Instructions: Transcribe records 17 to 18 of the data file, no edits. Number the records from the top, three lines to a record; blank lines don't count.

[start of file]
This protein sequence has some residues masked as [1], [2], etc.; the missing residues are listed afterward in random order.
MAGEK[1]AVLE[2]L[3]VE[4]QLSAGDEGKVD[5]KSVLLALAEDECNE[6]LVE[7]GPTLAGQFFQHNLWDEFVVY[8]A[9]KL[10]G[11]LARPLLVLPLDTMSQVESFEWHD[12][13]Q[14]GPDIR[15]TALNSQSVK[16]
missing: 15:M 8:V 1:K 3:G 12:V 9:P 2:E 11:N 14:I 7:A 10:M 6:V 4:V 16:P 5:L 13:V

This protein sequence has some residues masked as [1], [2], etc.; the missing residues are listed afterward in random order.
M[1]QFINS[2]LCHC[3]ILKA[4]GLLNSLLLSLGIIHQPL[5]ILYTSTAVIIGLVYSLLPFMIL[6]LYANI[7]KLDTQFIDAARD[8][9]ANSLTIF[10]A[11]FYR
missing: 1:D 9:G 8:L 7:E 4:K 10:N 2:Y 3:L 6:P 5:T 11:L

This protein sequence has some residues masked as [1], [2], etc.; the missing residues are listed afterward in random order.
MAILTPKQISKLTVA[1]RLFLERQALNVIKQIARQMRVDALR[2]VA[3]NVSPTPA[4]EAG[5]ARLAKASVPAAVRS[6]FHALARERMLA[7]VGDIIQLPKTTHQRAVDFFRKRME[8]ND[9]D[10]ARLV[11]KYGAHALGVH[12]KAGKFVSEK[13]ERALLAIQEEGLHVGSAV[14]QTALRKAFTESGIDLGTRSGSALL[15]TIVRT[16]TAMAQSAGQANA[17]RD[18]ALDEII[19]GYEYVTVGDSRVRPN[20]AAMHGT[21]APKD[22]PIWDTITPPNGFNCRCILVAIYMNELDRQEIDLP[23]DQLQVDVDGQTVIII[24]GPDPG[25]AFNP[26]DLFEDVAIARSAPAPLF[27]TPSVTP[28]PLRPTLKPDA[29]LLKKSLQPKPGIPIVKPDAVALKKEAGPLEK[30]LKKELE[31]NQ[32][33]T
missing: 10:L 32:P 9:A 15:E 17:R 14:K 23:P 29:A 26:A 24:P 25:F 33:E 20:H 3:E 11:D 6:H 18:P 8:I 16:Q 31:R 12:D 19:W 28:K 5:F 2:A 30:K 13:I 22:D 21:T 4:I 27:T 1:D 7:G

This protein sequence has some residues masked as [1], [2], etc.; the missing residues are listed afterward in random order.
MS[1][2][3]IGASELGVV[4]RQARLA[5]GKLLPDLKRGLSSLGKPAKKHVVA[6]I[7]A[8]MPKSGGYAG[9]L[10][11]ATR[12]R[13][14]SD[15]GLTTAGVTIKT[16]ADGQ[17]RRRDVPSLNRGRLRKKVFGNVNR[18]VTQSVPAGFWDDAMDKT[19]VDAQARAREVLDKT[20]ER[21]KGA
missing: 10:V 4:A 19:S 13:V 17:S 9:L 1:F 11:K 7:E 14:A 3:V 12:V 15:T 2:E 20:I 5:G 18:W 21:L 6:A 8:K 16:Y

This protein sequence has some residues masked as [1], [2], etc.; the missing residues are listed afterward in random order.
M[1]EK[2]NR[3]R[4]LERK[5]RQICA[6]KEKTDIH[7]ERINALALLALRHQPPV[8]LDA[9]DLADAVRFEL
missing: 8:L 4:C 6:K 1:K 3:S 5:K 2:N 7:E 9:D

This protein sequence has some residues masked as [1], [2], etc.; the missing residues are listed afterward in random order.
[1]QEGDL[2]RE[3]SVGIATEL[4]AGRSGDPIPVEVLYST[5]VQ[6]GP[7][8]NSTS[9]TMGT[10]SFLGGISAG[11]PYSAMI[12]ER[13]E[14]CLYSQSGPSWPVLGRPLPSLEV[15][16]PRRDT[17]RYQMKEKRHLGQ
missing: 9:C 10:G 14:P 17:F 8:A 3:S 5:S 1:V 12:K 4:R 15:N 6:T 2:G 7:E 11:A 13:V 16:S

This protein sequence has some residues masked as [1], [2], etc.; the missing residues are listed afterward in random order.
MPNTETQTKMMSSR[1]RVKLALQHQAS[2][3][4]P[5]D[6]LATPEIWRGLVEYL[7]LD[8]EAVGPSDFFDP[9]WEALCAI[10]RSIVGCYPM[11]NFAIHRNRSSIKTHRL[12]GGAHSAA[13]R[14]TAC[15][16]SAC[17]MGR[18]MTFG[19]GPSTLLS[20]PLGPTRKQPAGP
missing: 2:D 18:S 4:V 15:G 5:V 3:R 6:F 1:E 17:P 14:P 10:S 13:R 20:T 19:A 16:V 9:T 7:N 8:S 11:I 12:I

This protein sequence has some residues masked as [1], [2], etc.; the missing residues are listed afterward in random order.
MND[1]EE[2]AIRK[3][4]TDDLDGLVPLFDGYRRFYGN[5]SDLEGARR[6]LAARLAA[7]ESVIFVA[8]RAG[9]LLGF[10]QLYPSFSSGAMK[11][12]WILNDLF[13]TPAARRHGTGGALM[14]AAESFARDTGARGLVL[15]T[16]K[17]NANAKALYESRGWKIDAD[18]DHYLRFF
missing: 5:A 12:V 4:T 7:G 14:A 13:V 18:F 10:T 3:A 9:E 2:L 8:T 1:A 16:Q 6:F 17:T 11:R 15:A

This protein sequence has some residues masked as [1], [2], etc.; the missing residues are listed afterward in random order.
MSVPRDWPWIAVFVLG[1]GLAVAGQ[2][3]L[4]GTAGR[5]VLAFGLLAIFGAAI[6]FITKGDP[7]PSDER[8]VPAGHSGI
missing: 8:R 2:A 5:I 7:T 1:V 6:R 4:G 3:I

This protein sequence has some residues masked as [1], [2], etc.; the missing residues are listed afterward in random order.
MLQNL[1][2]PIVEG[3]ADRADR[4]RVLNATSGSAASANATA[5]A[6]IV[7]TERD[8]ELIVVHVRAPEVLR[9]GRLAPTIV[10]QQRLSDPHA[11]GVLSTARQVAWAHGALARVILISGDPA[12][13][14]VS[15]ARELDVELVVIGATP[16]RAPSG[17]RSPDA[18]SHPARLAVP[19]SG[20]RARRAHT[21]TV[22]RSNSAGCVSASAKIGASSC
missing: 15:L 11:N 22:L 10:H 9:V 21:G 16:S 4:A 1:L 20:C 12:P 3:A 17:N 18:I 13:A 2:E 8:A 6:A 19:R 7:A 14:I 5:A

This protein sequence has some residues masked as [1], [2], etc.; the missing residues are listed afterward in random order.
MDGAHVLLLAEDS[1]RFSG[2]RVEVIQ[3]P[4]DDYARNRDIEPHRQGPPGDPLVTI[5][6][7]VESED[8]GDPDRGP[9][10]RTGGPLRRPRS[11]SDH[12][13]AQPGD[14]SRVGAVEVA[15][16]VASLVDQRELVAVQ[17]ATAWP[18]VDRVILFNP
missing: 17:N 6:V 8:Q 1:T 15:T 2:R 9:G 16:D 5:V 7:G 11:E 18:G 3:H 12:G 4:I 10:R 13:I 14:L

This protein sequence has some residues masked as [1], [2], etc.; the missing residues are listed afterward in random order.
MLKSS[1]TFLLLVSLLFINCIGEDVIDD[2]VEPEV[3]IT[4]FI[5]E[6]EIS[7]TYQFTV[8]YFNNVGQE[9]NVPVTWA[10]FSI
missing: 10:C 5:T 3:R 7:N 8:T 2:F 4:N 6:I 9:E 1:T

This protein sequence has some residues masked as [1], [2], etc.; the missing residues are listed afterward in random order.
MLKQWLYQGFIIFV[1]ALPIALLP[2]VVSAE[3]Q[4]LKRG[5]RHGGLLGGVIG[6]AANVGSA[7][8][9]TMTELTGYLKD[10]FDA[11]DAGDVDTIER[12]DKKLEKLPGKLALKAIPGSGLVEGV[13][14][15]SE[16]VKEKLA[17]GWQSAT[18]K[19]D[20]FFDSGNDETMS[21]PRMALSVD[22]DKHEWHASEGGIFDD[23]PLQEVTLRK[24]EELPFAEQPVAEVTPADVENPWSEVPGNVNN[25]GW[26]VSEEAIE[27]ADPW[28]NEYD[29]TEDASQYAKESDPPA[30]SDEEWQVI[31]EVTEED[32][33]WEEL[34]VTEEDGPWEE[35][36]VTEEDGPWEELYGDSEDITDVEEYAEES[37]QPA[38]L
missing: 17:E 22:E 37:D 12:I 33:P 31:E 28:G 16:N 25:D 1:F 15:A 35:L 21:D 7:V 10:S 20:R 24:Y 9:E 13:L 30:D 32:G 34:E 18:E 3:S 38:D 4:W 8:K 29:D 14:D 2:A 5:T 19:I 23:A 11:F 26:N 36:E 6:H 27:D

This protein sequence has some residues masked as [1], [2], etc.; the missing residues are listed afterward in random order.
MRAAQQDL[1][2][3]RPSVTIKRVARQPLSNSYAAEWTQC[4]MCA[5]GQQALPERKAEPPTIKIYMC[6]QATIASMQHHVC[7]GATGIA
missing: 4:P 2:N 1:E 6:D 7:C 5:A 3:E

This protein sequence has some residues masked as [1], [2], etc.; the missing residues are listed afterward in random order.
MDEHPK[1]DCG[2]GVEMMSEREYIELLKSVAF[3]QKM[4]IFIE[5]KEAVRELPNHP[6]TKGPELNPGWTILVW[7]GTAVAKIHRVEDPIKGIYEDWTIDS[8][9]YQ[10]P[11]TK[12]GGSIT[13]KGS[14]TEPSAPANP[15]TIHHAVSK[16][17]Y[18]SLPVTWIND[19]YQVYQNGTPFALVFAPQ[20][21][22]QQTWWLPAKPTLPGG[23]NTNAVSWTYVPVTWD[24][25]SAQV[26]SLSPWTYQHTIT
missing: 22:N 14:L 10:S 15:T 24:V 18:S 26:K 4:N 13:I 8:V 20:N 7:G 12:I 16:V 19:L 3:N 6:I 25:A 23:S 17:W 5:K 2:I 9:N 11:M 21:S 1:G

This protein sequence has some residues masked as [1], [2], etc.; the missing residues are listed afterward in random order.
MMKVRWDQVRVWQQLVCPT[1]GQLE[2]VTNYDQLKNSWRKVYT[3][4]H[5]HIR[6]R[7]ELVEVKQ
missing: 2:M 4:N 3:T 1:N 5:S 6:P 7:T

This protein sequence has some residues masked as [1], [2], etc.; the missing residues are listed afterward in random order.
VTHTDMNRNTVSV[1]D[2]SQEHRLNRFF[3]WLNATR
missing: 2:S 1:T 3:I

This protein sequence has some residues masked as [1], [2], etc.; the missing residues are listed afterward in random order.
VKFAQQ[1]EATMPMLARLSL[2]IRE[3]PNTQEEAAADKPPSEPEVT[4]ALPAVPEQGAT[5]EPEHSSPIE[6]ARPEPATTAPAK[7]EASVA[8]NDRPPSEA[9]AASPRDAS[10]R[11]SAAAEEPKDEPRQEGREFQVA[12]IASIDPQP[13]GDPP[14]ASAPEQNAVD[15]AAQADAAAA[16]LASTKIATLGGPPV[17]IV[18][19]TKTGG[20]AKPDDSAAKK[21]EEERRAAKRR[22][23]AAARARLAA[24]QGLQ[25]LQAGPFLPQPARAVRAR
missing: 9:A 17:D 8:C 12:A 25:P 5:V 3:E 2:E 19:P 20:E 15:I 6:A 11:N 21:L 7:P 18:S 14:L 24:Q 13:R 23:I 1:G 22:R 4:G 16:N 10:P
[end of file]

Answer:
This protein sequence has some residues masked as [1], [2], etc.; the missing residues are listed afterward in random order.
VTHTDMNRNTVSV[1]D[2]SQEHRLNRFF[3]WLNATR
missing: 2:S 1:T 3:I

This protein sequence has some residues masked as [1], [2], etc.; the missing residues are listed afterward in random order.
VKFAQQ[1]EATMPMLARLSL[2]IRE[3]PNTQEEAAADKPPSEPEVT[4]ALPAVPEQGAT[5]EPEHSSPIE[6]ARPEPATTAPAK[7]EASVA[8]NDRPPSEA[9]AASPRDAS[10]R[11]SAAAEEPKDEPRQEGREFQVA[12]IASIDPQP[13]GDPP[14]ASAPEQNAVD[15]AAQADAAAA[16]LASTKIATLGGPPV[17]IV[18][19]TKTGG[20]AKPDDSAAKK[21]EEERRAAKRR[22][23]AAARARLAA[24]QGLQ[25]LQAGPFLPQPARAVRAR
missing: 9:A 17:D 8:C 12:A 25:P 5:V 3:E 2:E 19:P 20:E 15:I 6:A 11:N 21:L 7:P 18:S 14:L 24:Q 13:R 23:I 1:G 22:R 4:G 16:N 10:P